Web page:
Press Release

February 25, 2013
Sequestration: Cardin Holds Roundtable Discussion About What It Will Mean For Maryland’s Small Businesses
Sequestration To Take Effect March 1st

LARGO, MD — U.S. Senator Ben Cardin (D-MD) today hosted a roundtable discussion at the Prince George’s County Economic Development Corporation (EDC) to talk with leaders of Maryland’s small business community about what sequestration will mean for Maryland.

Many small businesses in Maryland depend on the federal government for contracts and other businesses.  On March 1, sequestration – automatic, across-the-board spending cuts – will begin to take effect.  Unless Congress acts, sequestration requires $42.7 billion in cuts to defense programs and another $42.7 billion in cuts to non-defense programs over the next year. 

“Unfortunately, I am not optimistic that Congress will act by March 1st to avoid sequestration and cuts of this magnitude will have a profound effect on Maryland and our entire nation.  Sequestration will have a very serious effect on small businesses here and around the nation.  In Maryland, there are more than 6,900 small businesses that receive some federal contracts as primary contractors.  Sequestration also will affect businesses that service prime contractors.”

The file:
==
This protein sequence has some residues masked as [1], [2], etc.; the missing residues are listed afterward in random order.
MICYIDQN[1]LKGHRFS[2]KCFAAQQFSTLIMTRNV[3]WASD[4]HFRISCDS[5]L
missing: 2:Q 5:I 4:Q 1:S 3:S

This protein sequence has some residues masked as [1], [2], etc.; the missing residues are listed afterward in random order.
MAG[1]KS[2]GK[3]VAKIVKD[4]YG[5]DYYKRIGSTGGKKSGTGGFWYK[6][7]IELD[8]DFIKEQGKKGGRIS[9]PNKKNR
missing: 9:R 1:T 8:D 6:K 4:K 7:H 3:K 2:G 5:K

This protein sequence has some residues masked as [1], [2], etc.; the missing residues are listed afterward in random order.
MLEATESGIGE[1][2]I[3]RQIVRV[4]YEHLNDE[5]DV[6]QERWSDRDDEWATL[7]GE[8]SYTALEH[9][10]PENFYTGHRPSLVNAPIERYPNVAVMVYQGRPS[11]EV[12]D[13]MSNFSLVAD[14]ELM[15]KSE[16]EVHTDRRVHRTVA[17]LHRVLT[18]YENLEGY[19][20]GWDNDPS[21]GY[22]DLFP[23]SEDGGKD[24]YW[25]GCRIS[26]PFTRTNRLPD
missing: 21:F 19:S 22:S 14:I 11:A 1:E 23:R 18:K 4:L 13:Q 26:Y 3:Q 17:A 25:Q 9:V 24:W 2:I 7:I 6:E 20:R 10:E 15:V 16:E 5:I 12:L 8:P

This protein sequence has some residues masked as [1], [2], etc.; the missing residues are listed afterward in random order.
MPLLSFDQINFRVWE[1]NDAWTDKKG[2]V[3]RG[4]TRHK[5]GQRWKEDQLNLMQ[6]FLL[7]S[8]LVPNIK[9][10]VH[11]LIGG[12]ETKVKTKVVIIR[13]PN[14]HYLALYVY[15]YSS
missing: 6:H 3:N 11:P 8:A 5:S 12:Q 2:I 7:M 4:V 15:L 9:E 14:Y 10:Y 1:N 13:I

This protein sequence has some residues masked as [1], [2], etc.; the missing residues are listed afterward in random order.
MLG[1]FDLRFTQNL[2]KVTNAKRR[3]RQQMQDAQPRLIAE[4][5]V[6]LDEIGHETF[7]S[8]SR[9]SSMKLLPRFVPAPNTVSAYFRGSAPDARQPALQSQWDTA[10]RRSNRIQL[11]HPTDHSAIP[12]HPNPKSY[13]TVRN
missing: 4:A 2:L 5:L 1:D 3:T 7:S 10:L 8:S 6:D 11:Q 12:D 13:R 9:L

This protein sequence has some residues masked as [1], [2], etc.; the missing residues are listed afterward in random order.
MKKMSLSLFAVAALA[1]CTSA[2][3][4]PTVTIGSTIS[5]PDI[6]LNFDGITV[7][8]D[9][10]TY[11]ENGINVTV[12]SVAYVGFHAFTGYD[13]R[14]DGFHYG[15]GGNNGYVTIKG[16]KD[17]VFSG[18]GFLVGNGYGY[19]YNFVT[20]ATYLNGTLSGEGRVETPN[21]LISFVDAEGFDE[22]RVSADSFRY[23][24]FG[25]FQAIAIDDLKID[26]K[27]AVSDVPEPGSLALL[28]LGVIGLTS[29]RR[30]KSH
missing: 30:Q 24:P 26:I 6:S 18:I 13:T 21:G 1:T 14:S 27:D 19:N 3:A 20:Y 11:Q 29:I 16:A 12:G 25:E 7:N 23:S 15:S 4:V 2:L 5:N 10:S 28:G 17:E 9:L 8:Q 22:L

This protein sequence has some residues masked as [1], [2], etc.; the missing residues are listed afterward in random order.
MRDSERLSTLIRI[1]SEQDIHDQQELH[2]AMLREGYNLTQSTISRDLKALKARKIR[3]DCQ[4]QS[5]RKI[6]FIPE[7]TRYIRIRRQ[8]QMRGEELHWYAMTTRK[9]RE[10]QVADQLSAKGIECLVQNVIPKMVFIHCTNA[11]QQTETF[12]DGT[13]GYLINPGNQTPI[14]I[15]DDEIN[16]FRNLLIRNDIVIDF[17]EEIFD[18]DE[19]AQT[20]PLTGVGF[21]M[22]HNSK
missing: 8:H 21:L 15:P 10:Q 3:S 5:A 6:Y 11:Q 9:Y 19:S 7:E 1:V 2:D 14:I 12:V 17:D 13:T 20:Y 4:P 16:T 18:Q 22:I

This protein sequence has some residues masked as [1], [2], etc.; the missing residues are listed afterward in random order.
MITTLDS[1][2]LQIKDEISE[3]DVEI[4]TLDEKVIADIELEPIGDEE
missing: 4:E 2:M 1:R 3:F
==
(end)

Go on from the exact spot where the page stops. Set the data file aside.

Senator Cardin listed some of the effects of automatic, across-the-board cuts:

  • The Small Business Administration (SBA) loan guarantees could be cut by up to $902 million;
  • According to Stephen Fuller of George Mason University’s School of Public Policy, small business prime contractors with the federal government could account for 34 percent of the jobs lost under sequester;
  • According to the Congressional Budget Office projections, 750,000 people nationally will lose their jobs and the economy will shrink by .6 percent by the end of the year;
  • The Maryland Board of Revenue Estimates projects sequestration could mean a loss of 12,600 jobs, resulting in a reduction of Maryland wages and salaries by $2.5 billion; and,
  • In this fiscal year alone, sequestration could cost the state $150 million in federal grants to state and local governments.

“While I am not optimistic that sequestration can be avoided, I am working with my colleagues to do all I can to avoid it.  We need approximately $1.4 trillion in deficit reduction, which I believe is achievable through a balanced approach that includes both increased revenues and decreased spending.”